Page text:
The black dining room pops with a gold ceiling, a dramatic effect that contrasts with the adjacent ivory living room.

Mendelson studied architecture,

and that training influences his design approach.

He creates rooms where form comes first and contrasting

textures give spaces their shape. Usually, he says, it takes some time living within a space for clients

to understand the full impact of the design.

“When we’re done with a project, the client is of course happy with how it looks, but that’s just the initial reaction,”

says Mendelson, who waits to hear their reaction several months later. “They might call to

say that they just had a cocktail party in the house and the circulation worked beautifully and we were able to have a good time.

Or they’ll say, ‘My son is doing so well,

he’s flourishing in school, and it’s the way you designed his room.’

To me, that is so satisfying to hear.” สถาปนิก

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TAKE A TOUR OF THIS CALIFORNIA GETAWAY HOME

TAKE A TOUR OF THIS CALIFORNIA GETAWAY HOME

Living Room

LIVING ROOM
A sectional sofa by Flexform, a rocking chair by George Nakashima, and a ceramic stool by artist Reinaldo Sanguino surround a cocktail table from Galerie Half. The Moroccan rug is by Tony Kitz, CALIFORNIA the floor lamp is by Allied Maker, and the artwork is by Sheila Hicks.

Kitchen

KITCHENS
tools by Overgaard & Dyrman are tucked underneath the kitchen island, which has a countertop by Caesarstone. The ceramic tile backsplash is by Heath Ceramics, and the sconces are by Brendan Ravenhill.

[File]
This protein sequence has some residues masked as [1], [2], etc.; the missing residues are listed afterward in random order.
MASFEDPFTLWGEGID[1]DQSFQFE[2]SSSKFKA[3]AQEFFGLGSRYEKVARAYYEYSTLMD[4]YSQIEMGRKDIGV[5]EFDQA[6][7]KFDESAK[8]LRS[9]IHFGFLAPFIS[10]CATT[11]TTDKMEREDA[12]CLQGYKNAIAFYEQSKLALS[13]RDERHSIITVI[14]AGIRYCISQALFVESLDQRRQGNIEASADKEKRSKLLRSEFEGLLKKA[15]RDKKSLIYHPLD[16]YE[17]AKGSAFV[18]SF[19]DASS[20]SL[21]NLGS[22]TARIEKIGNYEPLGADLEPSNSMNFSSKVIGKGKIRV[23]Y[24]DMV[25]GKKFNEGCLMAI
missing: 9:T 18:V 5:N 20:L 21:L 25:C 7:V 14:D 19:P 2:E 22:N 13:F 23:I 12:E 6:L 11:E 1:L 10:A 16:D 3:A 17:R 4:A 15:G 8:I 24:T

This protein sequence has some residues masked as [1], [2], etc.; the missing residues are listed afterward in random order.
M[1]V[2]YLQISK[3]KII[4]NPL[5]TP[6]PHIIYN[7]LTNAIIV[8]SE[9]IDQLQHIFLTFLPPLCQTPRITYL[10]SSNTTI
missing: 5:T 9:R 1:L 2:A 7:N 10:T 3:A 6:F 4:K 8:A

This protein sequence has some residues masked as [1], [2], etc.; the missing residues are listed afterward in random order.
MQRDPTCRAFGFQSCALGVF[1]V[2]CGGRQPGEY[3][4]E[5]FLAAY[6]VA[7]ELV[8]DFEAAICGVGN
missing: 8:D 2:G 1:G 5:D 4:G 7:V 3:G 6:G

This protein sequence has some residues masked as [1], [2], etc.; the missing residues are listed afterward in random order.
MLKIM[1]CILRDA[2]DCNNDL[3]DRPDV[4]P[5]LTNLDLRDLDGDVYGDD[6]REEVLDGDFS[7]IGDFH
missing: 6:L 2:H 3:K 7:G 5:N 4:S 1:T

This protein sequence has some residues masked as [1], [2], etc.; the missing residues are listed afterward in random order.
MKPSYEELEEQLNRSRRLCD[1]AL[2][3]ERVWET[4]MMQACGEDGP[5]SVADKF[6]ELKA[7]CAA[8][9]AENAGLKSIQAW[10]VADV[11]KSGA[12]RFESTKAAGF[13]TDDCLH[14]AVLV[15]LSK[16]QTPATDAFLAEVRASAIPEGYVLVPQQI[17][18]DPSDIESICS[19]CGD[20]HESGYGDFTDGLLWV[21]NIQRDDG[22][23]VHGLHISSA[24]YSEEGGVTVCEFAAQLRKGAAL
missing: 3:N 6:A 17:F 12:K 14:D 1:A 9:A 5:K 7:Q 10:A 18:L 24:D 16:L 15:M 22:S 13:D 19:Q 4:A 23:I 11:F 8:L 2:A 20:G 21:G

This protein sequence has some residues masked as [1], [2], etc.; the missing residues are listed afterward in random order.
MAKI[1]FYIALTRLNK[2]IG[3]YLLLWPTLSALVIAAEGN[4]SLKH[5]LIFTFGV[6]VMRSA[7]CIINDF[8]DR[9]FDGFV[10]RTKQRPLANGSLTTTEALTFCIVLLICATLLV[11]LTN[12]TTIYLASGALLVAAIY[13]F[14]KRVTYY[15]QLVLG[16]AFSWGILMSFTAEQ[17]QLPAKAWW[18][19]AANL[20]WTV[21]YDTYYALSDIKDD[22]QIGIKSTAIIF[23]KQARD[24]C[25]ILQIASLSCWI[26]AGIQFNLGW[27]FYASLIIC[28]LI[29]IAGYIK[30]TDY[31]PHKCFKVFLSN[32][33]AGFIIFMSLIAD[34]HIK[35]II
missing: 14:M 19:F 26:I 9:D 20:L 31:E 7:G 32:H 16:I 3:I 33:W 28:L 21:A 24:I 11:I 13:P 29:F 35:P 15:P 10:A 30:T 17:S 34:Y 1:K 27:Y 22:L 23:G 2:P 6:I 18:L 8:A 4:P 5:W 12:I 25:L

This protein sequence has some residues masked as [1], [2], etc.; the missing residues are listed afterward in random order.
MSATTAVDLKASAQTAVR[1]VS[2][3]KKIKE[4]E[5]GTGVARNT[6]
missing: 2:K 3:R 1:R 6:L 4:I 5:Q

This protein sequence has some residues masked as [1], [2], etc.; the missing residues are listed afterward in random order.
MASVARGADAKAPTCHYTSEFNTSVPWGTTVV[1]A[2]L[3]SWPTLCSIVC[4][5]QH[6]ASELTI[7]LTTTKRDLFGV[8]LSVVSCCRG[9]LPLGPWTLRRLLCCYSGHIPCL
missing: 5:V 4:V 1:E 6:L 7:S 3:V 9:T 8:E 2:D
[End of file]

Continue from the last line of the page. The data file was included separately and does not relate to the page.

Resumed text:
Dining Room

DINING ROOM
The dining table and bench are both custom designs, and the vintage chairs are by Hans Wegner. The artwork is by Tara Donovan.

Courtyard

COURTYARD
Lounge chairs surround a fire table by Concrete Works for gatherings on cool evenings.

Kids’ Room

KIDS’ ROOM
Hollis custom-designed bunk beds and cabinets in the children’s room to help maximize the space.

Kids’ Room

KIDS’ ROOM
Among other curios in the children’s room, a Balloon Dog bookend by Jeff Koons sits in a cubby below a painting by Stanley Whitney.

Guest Bedroom

GUEST BEDROOM
The bed is flanked by sconces by Obsolete, Inc.; the wallcovering is by Phillip Jeffries. The artwork is by Anne Collier.The bed and side tables were custom-designed by Hollis and were inspired by redwood tree trunks. The pendant is by Articolo, and the wallcovering is by Phillip Jeffries. ออกแบบบ้าน

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TAKE A TOUR OF A SPANISH PIED-À-TERRE THAT’S FULL OF SURPRISES

 

TAKE A TOUR OF A SPANISH PIED-À-TERRE THAT’S FULL OF SURPRISES

Salon

SALONIn the salon of Amaro Sánchez de Moya’s

apartment in Seville, Spain, the 19th-century French sofa

is in a Nobilis fabric, the wicker chairs are American,

and the cocktail table is custom.

The Napoleon III screen is in a Pierre Frey fabric, the Makrana wallcovering is by Matthew Williamson,

and the 18th-­century artwork is French.

Kitchen

KITCHEN The vintage garden table and chairs are Spanish, the pendant is Napoleon III, and the custom hood is flanked by 19th-century Spanish vases.Ricardo Labougle

Bedroom

BEDROOM The bed is dressed in linens from Matarranz Ropa de Casa and the curtains and upholstery on the early-20th-century

French settee are in a Zuber fabric;

the wallpaper panels are in the same Zuber pattern.

The gilded 19th-century table and chair are Italian,

the 1940s crystal La Granja chandelier is Spanish, and the engraving is by Pierre Paul Prud’hon.